Unlocking the Benefits of Real Time Coaching
Traditional performance management is not effective if you're looking to nurture your employee's growth and development.
The traditional performance assessment process has been used in many organizations since at least the 1950's and it worked well for hierarchical organizations with long-tenured employees. The idea was that goal setting and forward-movement would result in promotions and/or pay increases or bonuses. Those who didn't hear from their managers in-between annual performance cycles could assume all was good.
Over the years, it's become a much loathed process. Disliked by manager and employees alike, it was often viewed as just a paper-pushing exercise.
HBR notes that more than a third of US companies have now abandoned traditional performance appraisals, recognizing that annual reviews had a significant limitation in that the emphasis was on an individual's past performance, rather than focusing on how they are performing today, or how the company needs them to perform in the months ahead.
The rigid structure and lack of frequent feedback is a major drawback of traditional performance models, and one that hinders employee engagement and motivation. Generic performance metrics that were often inaccurate or unfair, or confidence-sapping approaches like forced ranking, meant little in the long run to employees who were often left feeling undervalued and more like a number than an individual.
Business is changing at a faster pace than ever before; often the work that someone is doing today is different than what their focus was last year, and what it'll be next year - if they're even still working for you. Tenure in the tech sector is, on average, three years. On AVERAGE. In some cases, you may only have a year and a half to get the best from an individual.
Real-time coaching address the challenges of lack of immediacy and relevancy that traditional methods create. It allows managers to course-correct individuals in real-time when it matters most; it focuses on specific actions and today's performance, not something that happened months ago. Managers can provide clarity on expectations and provide the support employees need in the moment.
Keeping feedback positive and reinforcing wanted behaviors will help fuel performance going forward; providing factual corrective feedback will reduce errors and realign focus and energies where they need to be in order to meet the needs of a project or deliverable. And it doesn't have to be the sole job of managers; less hierarchical team structures benefit greatly from transparent and trustworthy feedback amongst the group and can have a significantly positive impact on engagement and performance.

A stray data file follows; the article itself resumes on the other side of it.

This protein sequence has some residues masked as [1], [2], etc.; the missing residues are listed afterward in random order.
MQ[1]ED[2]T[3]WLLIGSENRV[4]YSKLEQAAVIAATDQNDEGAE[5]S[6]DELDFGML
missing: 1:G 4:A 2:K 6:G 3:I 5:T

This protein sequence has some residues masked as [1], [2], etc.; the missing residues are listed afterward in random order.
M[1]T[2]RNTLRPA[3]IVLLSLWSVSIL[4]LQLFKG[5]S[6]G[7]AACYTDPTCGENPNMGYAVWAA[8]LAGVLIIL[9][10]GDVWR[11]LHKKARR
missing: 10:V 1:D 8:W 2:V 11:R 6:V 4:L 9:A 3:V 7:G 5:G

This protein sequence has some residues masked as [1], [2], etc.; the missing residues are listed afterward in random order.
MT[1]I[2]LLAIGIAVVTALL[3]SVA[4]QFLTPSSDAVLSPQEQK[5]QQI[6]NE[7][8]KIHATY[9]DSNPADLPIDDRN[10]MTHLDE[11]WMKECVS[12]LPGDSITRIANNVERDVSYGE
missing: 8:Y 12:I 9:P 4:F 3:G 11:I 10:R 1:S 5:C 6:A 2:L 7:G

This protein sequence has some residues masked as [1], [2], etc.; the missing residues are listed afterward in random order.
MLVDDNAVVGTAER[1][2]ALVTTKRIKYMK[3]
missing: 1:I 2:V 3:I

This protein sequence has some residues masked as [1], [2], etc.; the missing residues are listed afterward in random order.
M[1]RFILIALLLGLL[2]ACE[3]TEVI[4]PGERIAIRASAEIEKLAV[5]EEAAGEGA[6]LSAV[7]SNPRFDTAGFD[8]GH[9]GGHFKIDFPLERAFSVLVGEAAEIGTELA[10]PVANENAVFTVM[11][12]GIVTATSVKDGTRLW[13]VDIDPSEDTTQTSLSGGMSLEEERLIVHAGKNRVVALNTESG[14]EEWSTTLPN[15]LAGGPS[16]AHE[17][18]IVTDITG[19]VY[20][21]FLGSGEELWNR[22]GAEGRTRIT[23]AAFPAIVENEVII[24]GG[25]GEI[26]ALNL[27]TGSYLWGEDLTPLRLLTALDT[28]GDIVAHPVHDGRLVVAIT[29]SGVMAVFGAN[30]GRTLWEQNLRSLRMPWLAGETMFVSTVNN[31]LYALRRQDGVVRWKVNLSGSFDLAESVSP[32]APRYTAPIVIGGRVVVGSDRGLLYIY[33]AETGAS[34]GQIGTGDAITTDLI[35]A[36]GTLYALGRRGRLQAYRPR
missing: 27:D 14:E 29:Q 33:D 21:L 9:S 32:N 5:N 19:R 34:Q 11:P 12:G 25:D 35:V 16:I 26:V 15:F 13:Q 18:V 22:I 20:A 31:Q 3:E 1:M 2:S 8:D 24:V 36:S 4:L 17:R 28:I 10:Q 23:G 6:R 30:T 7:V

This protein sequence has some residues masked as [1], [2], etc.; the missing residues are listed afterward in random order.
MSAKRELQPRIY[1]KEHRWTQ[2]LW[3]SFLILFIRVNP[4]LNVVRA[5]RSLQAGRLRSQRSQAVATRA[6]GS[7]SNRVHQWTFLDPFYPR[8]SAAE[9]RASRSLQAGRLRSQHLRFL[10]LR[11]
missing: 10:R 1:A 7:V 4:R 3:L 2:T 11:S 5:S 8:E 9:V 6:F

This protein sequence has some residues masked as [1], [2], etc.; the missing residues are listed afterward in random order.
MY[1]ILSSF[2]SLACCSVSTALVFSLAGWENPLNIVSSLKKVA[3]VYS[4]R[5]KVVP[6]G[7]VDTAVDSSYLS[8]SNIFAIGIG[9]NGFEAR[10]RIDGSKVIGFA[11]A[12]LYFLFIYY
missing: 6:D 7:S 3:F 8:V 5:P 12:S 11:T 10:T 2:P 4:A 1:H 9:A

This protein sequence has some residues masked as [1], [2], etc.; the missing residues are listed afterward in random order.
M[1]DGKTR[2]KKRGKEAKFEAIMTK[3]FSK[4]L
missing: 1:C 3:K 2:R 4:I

Here's some tips for real-time coaching:
Be timely and relevant - if you see it today, acknowledge it today, not next week. And do it often. Once a month isn't enough - coaching should be happening daily.
Be factual and specific - saying ' you did a great job today' is less effectual than if you say 'I appreciated how you really worked to ensure everyone's voice was heard in today's meeting. Well done!'
Make positive feedback public: share kudos you've given to individual's with the rest of the team to help reinforce wanted behaviors.
Use coaching language, ask questions and opinions rather than give answers, and focus on the root of an issue, not the symptoms.
Keep constructive feedback private. Make sure it's timely, but keep course-correcting discussions private.
Encourage employees to learn from others, to share their successes with each other, and to ask for help when they need it.
Use coaching as a launching point for skill and professional development. Ask your team members what they want to learn, what they are interested in taking on, and where they value your support the most.
Real time coaching offers a welcome departure from the limitations of traditional performance management and will build stronger, trusting relationships with your team. It is a powerful tool that can help unlock higher productivity, engagement, and overall organizational success.